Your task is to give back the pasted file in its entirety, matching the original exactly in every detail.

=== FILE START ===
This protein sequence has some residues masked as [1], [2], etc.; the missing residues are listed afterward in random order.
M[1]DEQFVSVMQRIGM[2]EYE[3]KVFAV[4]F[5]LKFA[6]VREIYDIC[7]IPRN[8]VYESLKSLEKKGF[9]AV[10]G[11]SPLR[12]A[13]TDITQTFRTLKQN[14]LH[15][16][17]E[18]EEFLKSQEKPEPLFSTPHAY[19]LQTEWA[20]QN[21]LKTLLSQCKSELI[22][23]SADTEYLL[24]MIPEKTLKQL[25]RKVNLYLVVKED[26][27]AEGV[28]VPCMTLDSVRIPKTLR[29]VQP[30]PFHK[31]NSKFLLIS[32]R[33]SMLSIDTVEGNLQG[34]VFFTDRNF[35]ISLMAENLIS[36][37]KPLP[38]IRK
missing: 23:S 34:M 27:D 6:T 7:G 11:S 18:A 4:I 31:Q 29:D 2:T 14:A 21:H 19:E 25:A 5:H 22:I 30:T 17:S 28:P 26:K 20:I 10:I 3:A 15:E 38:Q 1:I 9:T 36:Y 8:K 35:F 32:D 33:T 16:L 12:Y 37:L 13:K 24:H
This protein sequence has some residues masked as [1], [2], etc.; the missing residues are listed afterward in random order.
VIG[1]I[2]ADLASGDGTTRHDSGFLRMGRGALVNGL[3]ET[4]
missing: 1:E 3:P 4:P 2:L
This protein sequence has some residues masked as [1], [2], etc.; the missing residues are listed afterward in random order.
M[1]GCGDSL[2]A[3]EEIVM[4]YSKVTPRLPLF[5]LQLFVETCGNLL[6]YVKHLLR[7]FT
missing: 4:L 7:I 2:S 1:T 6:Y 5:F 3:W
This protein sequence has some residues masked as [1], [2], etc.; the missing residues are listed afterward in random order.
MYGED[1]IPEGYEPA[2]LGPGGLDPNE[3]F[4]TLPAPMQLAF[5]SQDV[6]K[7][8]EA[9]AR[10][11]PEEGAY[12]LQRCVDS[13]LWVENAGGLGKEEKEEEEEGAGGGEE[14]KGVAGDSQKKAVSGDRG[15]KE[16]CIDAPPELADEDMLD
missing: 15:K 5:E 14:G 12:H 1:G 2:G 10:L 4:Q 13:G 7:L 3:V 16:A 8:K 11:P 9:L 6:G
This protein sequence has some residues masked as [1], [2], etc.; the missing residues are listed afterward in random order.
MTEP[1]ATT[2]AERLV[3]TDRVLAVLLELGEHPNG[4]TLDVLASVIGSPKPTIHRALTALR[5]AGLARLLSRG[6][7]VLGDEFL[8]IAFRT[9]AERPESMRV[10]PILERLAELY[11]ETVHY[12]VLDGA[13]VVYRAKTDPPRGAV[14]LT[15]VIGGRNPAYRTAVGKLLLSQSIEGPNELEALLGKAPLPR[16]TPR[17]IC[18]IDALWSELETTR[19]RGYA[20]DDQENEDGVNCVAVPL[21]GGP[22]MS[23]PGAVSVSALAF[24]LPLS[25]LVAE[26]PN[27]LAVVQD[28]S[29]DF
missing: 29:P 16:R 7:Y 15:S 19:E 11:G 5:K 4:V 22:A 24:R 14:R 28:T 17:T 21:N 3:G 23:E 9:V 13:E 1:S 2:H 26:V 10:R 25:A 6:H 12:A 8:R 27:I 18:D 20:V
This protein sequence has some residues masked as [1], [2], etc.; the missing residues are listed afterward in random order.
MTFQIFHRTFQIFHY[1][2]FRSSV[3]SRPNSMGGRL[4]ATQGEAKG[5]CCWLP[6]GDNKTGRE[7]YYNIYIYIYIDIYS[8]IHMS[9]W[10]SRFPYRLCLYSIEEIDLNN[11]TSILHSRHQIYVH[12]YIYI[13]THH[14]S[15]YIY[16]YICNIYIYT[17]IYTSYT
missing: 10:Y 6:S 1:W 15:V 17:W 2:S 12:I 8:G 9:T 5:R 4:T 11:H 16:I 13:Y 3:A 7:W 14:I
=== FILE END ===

This protein sequence has some residues masked as [1], [2], etc.; the missing residues are listed afterward in random order.
M[1]DEQFVSVMQRIGM[2]EYE[3]KVFAV[4]F[5]LKFA[6]VREIYDIC[7]IPRN[8]VYESLKSLEKKGF[9]AV[10]G[11]SPLR[12]A[13]TDITQTFRTLKQN[14]LH[15][16][17]E[18]EEFLKSQEKPEPLFSTPHAY[19]LQTEWA[20]QN[21]LKTLLSQCKSELI[22][23]SADTEYLL[24]MIPEKTLKQL[25]RKVNLYLVVKED[26][27]AEGV[28]VPCMTLDSVRIPKTLR[29]VQP[30]PFHK[31]NSKFLLIS[32]R[33]SMLSIDTVEGNLQG[34]VFFTDRNF[35]ISLMAENLIS[36][37]KPLP[38]IRK
missing: 23:S 34:M 27:D 6:T 7:G 11:S 18:A 4:I 31:Q 29:D 2:T 14:A 21:H 19:E 25:A 5:H 22:I 30:T 17:S 28:P 26:K 20:I 10:I 3:A 15:E 38:Q 1:I 9:T 36:Y 8:K 35:F 32:D 33:T 16:L 12:Y 37:L 13:K 24:H
This protein sequence has some residues masked as [1], [2], etc.; the missing residues are listed afterward in random order.
VIG[1]I[2]ADLASGDGTTRHDSGFLRMGRGALVNGL[3]ET[4]
missing: 1:E 3:P 4:P 2:L
This protein sequence has some residues masked as [1], [2], etc.; the missing residues are listed afterward in random order.
M[1]GCGDSL[2]A[3]EEIVM[4]YSKVTPRLPLF[5]LQLFVETCGNLL[6]YVKHLLR[7]FT
missing: 4:L 7:I 2:S 1:T 6:Y 5:F 3:W
This protein sequence has some residues masked as [1], [2], etc.; the missing residues are listed afterward in random order.
MYGED[1]IPEGYEPA[2]LGPGGLDPNE[3]F[4]TLPAPMQLAF[5]SQDV[6]K[7][8]EA[9]AR[10][11]PEEGAY[12]LQRCVDS[13]LWVENAGGLGKEEKEEEEEGAGGGEE[14]KGVAGDSQKKAVSGDRG[15]KE[16]CIDAPPELADEDMLD
missing: 15:K 5:E 14:G 12:H 1:G 2:G 10:L 4:Q 13:G 7:L 3:V 16:A 8:K 11:P 9:L 6:G
This protein sequence has some residues masked as [1], [2], etc.; the missing residues are listed afterward in random order.
MTEP[1]ATT[2]AERLV[3]TDRVLAVLLELGEHPNG[4]TLDVLASVIGSPKPTIHRALTALR[5]AGLARLLSRG[6][7]VLGDEFL[8]IAFRT[9]AERPESMRV[10]PILERLAELY[11]ETVHY[12]VLDGA[13]VVYRAKTDPPRGAV[14]LT[15]VIGGRNPAYRTAVGKLLLSQSIEGPNELEALLGKAPLPR[16]TPR[17]IC[18]IDALWSELETTR[19]RGYA[20]DDQENEDGVNCVAVPL[21]GGP[22]MS[23]PGAVSVSALAF[24]LPLS[25]LVAE[26]PN[27]LAVVQD[28]S[29]DF
missing: 29:P 16:R 7:Y 15:S 19:E 11:G 5:K 4:V 22:A 24:R 14:R 28:T 17:T 21:N 3:G 23:E 9:V 13:E 1:S 2:H 26:V 10:R 25:A 6:H 12:A 8:R 27:I 18:D 20:V
This protein sequence has some residues masked as [1], [2], etc.; the missing residues are listed afterward in random order.
MTFQIFHRTFQIFHY[1][2]FRSSV[3]SRPNSMGGRL[4]ATQGEAKG[5]CCWLP[6]GDNKTGRE[7]YYNIYIYIYIDIYS[8]IHMS[9]W[10]SRFPYRLCLYSIEEIDLNN[11]TSILHSRHQIYVH[12]YIYI[13]THH[14]S[15]YIY[16]YICNIYIYT[17]IYTSYT
missing: 10:Y 6:S 1:W 15:V 17:W 2:S 12:I 8:G 9:T 5:R 4:T 11:H 16:I 13:Y 3:A 7:W 14:I